Why so many variables you may ask, because you need to change the file path to linux’s file path in WSL for the md5sum to work. Let’s say you have a file called file.txt in C drive, you will need it to be /mnt/c/file.txt in WSL. I used a lot of variables and I am sure a professional coder can make it much shorter.

This is how the end result looks like, see the selected file in the file explorer in the background.

In the end what you have is basically a bash script running inside a batch script running inside an autohotkey script. Scriptception!!

[3ds Max] Recover your work from animation error after skinning

Hello everyone! I ran into a problem the other day with exporting a mesh that I had skinned in 3ds Max. I hand painted the vertex weight and animated it, only to find errors during export. I was in a bad state at that point as it had taken me hours of work to hand paint the vertex weights during skinning process and I was in no mood to  have to go through it all, just because I missed to reset xform on the mesh and scaled the bones a bit to fit the mesh.

I was frantically searching for a solution on the web to no avail until I saw a tool called skin utlities. It hardly had a lot of documentation work for it but it was a life saver, and got my project working with just a few simple clicks.

So I decided to make a tutorial for anyone who might be in a fix as I was and looking for a solution. I realise I sound a  bit weird after listening to it and that it might be somewhat hard for people to understand what I am saying but the tutorial is pretty clear with whats going on in the screen so it all should be fine.And like an irresponsible child, I am going to put the blame for this on a severe toothache I was suffering from at the moment.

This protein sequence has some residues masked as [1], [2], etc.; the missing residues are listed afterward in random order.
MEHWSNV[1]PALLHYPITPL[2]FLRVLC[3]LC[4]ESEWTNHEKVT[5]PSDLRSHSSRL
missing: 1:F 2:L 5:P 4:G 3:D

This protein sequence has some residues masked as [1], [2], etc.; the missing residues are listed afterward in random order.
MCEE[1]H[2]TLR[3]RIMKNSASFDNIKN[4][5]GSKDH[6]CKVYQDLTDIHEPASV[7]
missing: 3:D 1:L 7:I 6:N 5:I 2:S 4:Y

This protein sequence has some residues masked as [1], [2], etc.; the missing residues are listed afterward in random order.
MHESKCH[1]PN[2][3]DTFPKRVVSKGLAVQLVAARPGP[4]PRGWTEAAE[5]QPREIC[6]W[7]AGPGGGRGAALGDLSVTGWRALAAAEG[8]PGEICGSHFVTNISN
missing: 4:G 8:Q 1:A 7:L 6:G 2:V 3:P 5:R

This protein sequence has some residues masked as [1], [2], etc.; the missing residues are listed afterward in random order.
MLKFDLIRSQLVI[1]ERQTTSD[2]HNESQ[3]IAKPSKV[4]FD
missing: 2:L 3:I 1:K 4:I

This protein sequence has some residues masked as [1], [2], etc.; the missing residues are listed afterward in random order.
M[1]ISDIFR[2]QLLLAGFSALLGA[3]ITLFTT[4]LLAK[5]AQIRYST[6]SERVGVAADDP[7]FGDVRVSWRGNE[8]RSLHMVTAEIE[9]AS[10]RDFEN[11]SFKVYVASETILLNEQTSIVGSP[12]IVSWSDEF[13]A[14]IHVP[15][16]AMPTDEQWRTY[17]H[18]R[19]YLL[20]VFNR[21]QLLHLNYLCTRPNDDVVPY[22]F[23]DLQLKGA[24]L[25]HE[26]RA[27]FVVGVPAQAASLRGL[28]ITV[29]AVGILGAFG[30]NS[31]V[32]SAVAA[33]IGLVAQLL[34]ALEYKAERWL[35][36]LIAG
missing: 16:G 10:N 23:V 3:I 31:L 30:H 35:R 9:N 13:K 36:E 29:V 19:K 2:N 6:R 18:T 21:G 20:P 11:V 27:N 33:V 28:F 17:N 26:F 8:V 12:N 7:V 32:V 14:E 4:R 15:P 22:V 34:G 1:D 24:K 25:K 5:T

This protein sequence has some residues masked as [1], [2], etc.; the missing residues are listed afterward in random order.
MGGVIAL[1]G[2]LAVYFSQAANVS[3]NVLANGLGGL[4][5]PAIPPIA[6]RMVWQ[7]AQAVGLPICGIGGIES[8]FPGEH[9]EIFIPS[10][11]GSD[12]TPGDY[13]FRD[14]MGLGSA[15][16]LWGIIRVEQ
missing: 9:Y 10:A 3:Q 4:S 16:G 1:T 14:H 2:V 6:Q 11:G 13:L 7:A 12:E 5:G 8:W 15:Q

Here’s the video, take a look:

Hardware color calibrate your monitor without a colorimeter

So why do you need color calibration? Ever bought a monitor and the color seems a bit off? All monitor which aren’t factory calibrated will have a slight variation of color from real world colors, so white may appear as greenish or reddish, some colors may be washed out or darkened etc. If you are a photo editor who must produce color accurate results, you are recommended to get a colorimeter. They are specialised hardware which color calibrates your monitor. You can buy one from Amazon or maybe you can ask one of your local photo studio to rent it for a while. 

However if you are a gamer, and animator like me and you just wanna see the colors as they were supposed to be without the need to be 100% accurate, you can save some money and try your hand at this method instead.

Before you proceed with this, let me tell you that it still may not be 100% accurate but at least it will be better than most software solutions out there, if you wanna save a few bucks. Software solutions are limited by perception of your eye, this method isn’t.

Stuff you will need:

  1. A software which can pick color from an image’s pixel and display it’s RGB and LAB color value.
    Photoshop can do that. You can download photoshop’s trial.
  2. A good quality camera. A DSLR works best, but any camera which can shoot color accurate photos will do. Your budget smartphone camera won’t work.
  3. A lamp with white LED.
  4. A white thin paper to diffuse the LED lamp. You can read this article for a complete guide on how to diffuse light using household object.
  5. Basic knowledge of Photoshop.

Here are the steps:

  1. Let’s start by creating a diffused white light solution using a paper (or a white tshirt) and a white LED lamp. Place the lamp parallel to and beside your monitor, and point it in the same direction of your screen.